Anthropic CEO Dario Amodei Thinks Altman and Musk’s Inequality Solution Is ‘Kind of Dystopian’

Leaders in A.I. are grappling with how to manage the technology's potential effects on inequality.

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Anthropic head Dario Amodei says a solution is needed to address AI’s impact on inequality. Julien de Rosa/AFP via Getty Images

In an automated world where A.I. machines replace humans in the workforce, how will individuals earn a living? This is one of the pressing questions presented by the rise of A.I. and the emerging technology’s potential to threaten employment across various sectors. Some tech leaders have suggested a universal basic income (UBI), where all humans receive a standard recurring payout, as the solution, while others are interested in a future emphasizing equal access to A.I. itself.

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The academic Geoffrey Hinton, for instance, has urged governments to pursue UBI policies as he believes A.I. would generate wealth benefiting the rich “and not the people whose jobs get lost,” he told BBC earlier this year. OpenAI CEO Sam Altman and xAI’s Elon Musk have proposed variations of the idea. But Anthropic founder and CEO Dario Amodei, a rising star in the field, thinks imposing UBI, though “better than nothing,” is “kind of dystopian.”

“It’s better than not handing it out, but I think it’s not really the world we want to aim for,” Amodei told Time in an interview published yesterday (June 23). However, he maintains that a plan needs to be found—and quickly. “For the time being, humanity must emphasize ensuring that humans and A.I. machines are able to work together. But in the long run, a solution will be needed on how to reorganize the economy and society, he said. “And my only worry is, if the technology goes fast, we’ll have to figure it out fast.”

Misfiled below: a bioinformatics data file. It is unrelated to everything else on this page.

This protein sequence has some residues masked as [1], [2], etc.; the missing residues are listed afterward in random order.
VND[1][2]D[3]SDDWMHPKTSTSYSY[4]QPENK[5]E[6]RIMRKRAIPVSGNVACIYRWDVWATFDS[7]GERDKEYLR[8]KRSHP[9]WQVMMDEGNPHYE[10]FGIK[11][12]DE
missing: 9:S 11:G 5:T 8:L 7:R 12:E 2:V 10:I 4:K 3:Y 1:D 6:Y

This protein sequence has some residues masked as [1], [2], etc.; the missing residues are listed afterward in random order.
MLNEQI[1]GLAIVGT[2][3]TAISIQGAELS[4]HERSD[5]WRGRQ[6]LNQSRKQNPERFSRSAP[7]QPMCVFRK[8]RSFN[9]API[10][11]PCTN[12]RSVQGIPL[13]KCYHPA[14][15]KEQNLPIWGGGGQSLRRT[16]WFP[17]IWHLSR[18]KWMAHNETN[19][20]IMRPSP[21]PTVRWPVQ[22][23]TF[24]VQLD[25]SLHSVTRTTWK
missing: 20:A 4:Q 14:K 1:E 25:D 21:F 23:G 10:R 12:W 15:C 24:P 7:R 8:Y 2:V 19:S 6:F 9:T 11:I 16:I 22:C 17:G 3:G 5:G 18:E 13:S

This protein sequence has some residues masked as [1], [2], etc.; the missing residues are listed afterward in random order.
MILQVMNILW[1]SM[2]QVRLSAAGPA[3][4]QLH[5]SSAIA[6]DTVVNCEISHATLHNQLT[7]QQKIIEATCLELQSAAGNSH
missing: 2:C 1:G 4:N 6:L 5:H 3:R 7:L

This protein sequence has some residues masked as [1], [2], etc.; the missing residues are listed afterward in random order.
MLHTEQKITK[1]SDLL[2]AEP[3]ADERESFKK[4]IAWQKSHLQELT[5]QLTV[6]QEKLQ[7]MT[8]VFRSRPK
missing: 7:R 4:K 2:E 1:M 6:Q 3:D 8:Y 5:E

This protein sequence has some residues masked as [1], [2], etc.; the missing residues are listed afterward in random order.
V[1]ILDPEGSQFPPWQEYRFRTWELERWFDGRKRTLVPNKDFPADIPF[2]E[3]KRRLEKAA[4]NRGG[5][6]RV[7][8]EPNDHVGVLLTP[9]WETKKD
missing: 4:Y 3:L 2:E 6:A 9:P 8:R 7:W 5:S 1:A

Amodei belongs to a small but influential group of A.I. figures attempting to reckon with how the technology they’re currently shaping could eventually exacerbate global inequalities. The former OpenAI engineer has been involved in the world of A.I. for some time, having led the development of GPT-2 and GPT-3 founding Anthropic in 2021 as one of the company’s primary competitors.

Sam Altman’s “universal basic compute” and Elon Musk’s “universal high income”

Amodei’s former boss Altman has over the years reiterated his belief that a UBI should be introduced and that trillionaires will be welcomed as long as they redistribute some of their wealth. But for Amodei, the financial concentration of power amongst a small group of individuals is “too extreme to be healthy for a democratic polity.” While the Anthropic CEO believes steps must be taken when A.I. systems overtake human jobs, he isn’t set on a future where “there are these few people that can make trillions of dollars, and then the government hands it all out to the unwashed masses.”

In recent months, Altman has begun discussing a different version of UBI. Instead of providing funds, he has proposed granting universal access to artificial general intelligence (A.G.I), a form of A.I. with human-like intelligence, when it is achieved by OpenAI. He called the proposal “universal basic compute” while speaking on the All-In podcast earlier in May, where he suggested that humans receive a small slice of a large language model to either use, resell or donate. “What you get is not dollars, but you own a part of the productivity,” said Altman.

Elon Musk, a cofounder of OpenAI who is pursuing his own A.I. initiatives through his startup, xAI, has also put his own spin on the concept. “There will be universal high income, not basic, in a positive A.I. future,” said the billionaire in an X post in December. Musk did not clarify how high income differs from basic income, although the former would presumably entail higher payouts to individuals as he noted the concept would lead to “no scarcity” and offer access to goods and services for all. But the solution still contains flaws, conceded Musk. “It is less clear how we will find meaning in a world where work is optional,” he added.

Anthropic CEO Dario Amodei Thinks Altman and Musk’s Inequality Solution Is ‘Kind of Dystopian’